North Carolina state Rep. Greg Murphy on Tuesday won the Republican nomination for the seat of the late congressman Walter Jones, dashing the hopes of GOP women who had supported Murphy’s opponent, pediatrician Joan Perry.

With 98 percent of precincts reporting, Murphy had won 60 percent to Perry’s 40 percent in the primary runoff. Murphy will face former Greenville mayor Allen Thomas, a Democrat, as well as Libertarian and Constitution Party candidates in the Sept. 10 special election.

The 3rd Congressional District, which stretches across the eastern part of North Carolina, is a reliably Republican one; President Donald Trump won it by 23 percentage points in 2016.

The race had been viewed by some as a test of women’s standing within the Republican Party. Perry had won the endorsements of all 13 House Republican women and received nearly $1 million in support from an outside group created to boost female Republican House candidates.

But she was outflanked by Murphy, who was backed by several House Republican heavyweights, including Reps. Jim Jordan of Ohio and Mark Meadows of North Carolina.

National Republicans welcomed Murphy’s win, with National Republican Congressional Committee Chairman Tom Emmer of Minnesota hailing the candidate’s “real-world experience.”

Democrats, meanwhile, needled Republicans over Perry’s loss and the party’s dearth of female lawmakers. In a statement, Melissa Miller, spokeswoman for the Democratic Congressional Campaign Committee, said the election result was “yet another predictable and staggering blow to Washington Republicans’ attempts to add vital female voices to their caucus.”

Tuesday’s runoff was triggered in April, when Murphy placed first among the 17 candidates in the Republican primary but did not garner the 30 percent necessary to avoid a runoff against Perry, who took second place.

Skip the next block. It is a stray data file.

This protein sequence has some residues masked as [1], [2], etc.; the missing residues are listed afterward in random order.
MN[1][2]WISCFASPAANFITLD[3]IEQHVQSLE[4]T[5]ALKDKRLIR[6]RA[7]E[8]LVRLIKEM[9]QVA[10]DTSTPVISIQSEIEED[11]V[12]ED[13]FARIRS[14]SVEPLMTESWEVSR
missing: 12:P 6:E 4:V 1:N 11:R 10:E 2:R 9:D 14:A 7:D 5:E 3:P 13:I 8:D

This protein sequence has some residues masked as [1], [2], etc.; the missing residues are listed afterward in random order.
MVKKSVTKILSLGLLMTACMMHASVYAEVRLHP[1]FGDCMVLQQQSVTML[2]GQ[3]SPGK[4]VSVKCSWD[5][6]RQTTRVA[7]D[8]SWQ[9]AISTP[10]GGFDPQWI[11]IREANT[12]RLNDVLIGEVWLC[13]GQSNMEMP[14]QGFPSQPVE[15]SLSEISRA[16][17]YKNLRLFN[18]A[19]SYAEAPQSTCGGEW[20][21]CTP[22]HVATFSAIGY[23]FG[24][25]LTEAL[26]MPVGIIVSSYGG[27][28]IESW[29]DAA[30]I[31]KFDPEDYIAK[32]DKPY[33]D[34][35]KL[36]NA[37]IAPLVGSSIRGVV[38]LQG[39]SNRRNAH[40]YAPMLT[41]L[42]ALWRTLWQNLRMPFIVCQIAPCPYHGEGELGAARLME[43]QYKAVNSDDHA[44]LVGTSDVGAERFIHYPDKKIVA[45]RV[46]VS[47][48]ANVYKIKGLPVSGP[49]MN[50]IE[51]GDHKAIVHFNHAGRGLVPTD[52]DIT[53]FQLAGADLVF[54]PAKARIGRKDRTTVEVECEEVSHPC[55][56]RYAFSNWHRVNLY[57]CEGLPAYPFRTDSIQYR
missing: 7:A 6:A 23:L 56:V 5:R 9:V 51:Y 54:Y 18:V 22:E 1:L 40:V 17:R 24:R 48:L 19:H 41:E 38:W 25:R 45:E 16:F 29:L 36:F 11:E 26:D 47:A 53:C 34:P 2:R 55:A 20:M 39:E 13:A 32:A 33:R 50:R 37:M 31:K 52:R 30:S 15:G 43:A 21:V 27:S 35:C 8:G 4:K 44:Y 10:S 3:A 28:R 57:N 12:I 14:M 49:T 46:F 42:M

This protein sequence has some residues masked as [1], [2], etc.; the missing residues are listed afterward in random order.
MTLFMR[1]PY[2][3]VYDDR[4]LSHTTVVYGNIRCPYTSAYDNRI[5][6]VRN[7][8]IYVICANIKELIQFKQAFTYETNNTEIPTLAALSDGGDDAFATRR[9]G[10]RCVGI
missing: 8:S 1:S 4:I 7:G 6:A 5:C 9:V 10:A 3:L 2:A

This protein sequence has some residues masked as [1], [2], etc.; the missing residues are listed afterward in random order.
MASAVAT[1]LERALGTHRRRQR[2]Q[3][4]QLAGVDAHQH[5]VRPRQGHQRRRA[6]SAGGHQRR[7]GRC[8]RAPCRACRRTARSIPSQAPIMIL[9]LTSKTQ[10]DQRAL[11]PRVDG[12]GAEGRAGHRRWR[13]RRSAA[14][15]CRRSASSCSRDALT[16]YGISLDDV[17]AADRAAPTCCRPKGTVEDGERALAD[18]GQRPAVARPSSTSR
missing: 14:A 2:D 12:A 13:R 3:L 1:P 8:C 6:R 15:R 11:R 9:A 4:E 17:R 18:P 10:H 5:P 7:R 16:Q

Trump did not make an endorsement in the race, although his personal lawyer, Rudy Giuliani, recorded robocalls for Murphy, the Raleigh News & Observer reported.

Murphy had the backing of the House Freedom Action Fund, a PAC affiliated with the conservative House Freedom Caucus, which is led by Meadows.

Perry, meanwhile, received significant support from the Winning for Women Action Fund, a GOP super PAC that was created after the 2018 midterms to help elect more Republican women. She was also endorsed by former GOP House speaker Newt Gingrich and 2008 GOP vice presidential nominee Sarah Palin.

House Republicans saw the ranks of women in their conference reduced to 13 from 23 following the Democratic sweep in last year’s midterm elections, with only one woman, Rep. Carol Miller of West Virginia, among those elected to the GOP’s freshman class.

Some Republican women have sounded the alarm, saying their party needs to be more responsive to the concerns of female voters and should make the recruitment of female candidates a top priority.

“Women are a majority of voters in our country, and the GOP must do more to ensure our conference represents their views,” Rep. Elise Stefanik, R-N.Y., who has spearheaded efforts to elect more Republican women, said after last year’s midterms.